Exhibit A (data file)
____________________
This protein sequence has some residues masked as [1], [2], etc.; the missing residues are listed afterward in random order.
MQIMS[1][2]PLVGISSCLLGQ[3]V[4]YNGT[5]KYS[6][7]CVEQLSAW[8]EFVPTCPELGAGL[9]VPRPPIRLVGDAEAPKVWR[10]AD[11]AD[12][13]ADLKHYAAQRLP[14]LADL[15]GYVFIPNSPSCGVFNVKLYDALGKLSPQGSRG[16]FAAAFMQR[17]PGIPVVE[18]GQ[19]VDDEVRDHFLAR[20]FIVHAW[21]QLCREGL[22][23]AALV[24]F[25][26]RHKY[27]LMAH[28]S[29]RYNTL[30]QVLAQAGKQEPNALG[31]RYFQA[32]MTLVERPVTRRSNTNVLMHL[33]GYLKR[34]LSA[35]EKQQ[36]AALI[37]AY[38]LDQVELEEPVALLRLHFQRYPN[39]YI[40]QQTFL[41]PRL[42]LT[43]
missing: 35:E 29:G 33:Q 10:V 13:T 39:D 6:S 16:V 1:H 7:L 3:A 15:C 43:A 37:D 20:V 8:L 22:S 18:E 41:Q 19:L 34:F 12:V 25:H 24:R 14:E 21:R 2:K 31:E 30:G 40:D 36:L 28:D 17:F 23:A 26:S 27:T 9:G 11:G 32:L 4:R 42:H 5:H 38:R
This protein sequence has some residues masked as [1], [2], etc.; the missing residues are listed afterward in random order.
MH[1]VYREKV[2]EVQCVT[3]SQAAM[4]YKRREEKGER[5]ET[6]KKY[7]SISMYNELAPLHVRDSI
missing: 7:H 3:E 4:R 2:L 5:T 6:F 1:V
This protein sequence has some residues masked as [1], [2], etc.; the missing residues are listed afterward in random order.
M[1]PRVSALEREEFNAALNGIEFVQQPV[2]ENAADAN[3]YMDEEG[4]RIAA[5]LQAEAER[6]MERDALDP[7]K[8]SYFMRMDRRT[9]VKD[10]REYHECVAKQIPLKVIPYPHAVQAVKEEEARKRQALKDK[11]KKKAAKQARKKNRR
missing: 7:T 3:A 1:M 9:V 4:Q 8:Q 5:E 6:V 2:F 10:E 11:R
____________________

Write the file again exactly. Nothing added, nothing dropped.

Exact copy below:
This protein sequence has some residues masked as [1], [2], etc.; the missing residues are listed afterward in random order.
MQIMS[1][2]PLVGISSCLLGQ[3]V[4]YNGT[5]KYS[6][7]CVEQLSAW[8]EFVPTCPELGAGL[9]VPRPPIRLVGDAEAPKVWR[10]AD[11]AD[12][13]ADLKHYAAQRLP[14]LADL[15]GYVFIPNSPSCGVFNVKLYDALGKLSPQGSRG[16]FAAAFMQR[17]PGIPVVE[18]GQ[19]VDDEVRDHFLAR[20]FIVHAW[21]QLCREGL[22][23]AALV[24]F[25][26]RHKY[27]LMAH[28]S[29]RYNTL[30]QVLAQAGKQEPNALG[31]RYFQA[32]MTLVERPVTRRSNTNVLMHL[33]GYLKR[34]LSA[35]EKQQ[36]AALI[37]AY[38]LDQVELEEPVALLRLHFQRYPN[39]YI[40]QQTFL[41]PRL[42]LT[43]
missing: 35:E 29:G 33:Q 10:V 13:T 39:D 6:S 16:V 1:H 7:L 3:A 15:C 43:A 37:D 20:V 8:L 22:S 18:E 41:Q 19:L 34:F 12:V 25:H 24:R 14:E 21:R 2:K 31:E 30:G 40:D 36:L 28:D 17:F 23:A 26:S 27:T 9:G 11:G 32:L 4:R 42:H 5:H 38:R
This protein sequence has some residues masked as [1], [2], etc.; the missing residues are listed afterward in random order.
MH[1]VYREKV[2]EVQCVT[3]SQAAM[4]YKRREEKGER[5]ET[6]KKY[7]SISMYNELAPLHVRDSI
missing: 7:H 3:E 4:R 2:L 5:T 6:F 1:V
This protein sequence has some residues masked as [1], [2], etc.; the missing residues are listed afterward in random order.
M[1]PRVSALEREEFNAALNGIEFVQQPV[2]ENAADAN[3]YMDEEG[4]RIAA[5]LQAEAER[6]MERDALDP[7]K[8]SYFMRMDRRT[9]VKD[10]REYHECVAKQIPLKVIPYPHAVQAVKEEEARKRQALKDK[11]KKKAAKQARKKNRR
missing: 7:T 3:A 1:M 9:V 4:Q 8:Q 5:E 6:V 2:F 10:E 11:R